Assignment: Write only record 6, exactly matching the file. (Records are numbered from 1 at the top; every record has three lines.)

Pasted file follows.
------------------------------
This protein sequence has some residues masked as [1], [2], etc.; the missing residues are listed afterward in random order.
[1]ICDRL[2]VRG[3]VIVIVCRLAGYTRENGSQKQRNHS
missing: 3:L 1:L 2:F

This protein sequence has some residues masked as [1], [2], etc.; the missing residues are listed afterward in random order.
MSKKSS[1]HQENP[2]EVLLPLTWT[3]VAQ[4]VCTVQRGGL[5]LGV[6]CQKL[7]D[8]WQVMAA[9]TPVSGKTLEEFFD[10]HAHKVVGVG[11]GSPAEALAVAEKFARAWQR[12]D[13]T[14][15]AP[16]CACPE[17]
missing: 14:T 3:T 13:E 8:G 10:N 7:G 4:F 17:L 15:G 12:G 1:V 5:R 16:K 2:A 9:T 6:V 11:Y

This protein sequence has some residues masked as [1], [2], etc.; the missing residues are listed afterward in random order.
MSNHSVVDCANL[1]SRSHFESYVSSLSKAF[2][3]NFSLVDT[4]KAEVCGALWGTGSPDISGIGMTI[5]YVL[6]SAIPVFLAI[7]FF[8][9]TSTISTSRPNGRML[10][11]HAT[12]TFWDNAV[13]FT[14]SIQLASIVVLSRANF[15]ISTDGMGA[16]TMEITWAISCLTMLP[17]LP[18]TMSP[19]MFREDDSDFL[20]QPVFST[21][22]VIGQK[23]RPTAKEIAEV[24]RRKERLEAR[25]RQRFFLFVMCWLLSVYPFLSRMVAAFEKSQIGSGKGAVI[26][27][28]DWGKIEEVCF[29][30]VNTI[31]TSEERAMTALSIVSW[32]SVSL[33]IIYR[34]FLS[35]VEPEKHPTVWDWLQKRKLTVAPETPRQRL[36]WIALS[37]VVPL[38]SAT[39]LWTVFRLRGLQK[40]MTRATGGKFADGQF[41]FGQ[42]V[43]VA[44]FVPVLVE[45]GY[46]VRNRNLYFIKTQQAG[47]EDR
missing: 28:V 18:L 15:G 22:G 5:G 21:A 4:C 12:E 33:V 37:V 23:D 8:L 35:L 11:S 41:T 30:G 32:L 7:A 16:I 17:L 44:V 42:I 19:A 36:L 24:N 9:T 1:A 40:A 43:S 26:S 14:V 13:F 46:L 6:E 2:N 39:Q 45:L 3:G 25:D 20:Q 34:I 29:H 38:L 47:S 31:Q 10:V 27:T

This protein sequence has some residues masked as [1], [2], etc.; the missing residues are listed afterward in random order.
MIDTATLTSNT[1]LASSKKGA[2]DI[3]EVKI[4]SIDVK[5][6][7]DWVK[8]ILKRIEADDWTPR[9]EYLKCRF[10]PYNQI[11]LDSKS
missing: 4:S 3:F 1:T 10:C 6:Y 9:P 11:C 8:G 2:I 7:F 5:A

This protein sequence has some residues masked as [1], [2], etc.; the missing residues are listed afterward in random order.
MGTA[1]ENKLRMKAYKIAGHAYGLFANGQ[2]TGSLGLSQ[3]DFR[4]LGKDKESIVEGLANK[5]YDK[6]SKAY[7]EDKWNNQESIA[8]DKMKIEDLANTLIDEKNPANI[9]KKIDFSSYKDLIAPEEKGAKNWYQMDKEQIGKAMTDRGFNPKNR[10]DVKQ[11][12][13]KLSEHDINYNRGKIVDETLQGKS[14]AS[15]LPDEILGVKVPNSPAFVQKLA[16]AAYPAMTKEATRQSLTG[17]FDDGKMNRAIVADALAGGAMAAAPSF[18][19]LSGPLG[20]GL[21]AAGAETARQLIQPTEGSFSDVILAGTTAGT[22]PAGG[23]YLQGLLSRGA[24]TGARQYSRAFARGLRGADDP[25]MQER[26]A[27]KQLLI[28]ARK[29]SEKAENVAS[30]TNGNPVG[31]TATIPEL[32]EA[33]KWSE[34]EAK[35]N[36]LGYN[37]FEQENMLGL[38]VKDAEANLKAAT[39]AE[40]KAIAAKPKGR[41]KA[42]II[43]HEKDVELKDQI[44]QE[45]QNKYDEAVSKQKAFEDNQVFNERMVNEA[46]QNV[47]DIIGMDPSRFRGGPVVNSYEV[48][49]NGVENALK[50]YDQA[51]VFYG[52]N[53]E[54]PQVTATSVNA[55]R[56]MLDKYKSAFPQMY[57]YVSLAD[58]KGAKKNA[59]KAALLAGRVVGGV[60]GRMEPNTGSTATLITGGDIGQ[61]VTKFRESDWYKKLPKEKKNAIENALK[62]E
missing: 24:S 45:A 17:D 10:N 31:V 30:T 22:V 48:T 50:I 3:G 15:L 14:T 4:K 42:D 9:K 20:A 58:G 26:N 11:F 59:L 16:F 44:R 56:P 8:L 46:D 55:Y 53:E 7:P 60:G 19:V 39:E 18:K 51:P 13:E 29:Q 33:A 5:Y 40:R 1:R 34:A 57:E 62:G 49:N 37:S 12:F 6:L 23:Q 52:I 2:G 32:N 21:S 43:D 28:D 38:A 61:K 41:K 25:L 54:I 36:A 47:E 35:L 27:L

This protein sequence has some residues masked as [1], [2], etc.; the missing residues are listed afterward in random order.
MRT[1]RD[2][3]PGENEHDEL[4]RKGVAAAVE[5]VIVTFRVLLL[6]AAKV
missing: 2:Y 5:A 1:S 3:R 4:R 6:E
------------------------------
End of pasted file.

This protein sequence has some residues masked as [1], [2], etc.; the missing residues are listed afterward in random order.
MRT[1]RD[2][3]PGENEHDEL[4]RKGVAAAVE[5]VIVTFRVLLL[6]AAKV
missing: 2:Y 5:A 1:S 3:R 4:R 6:E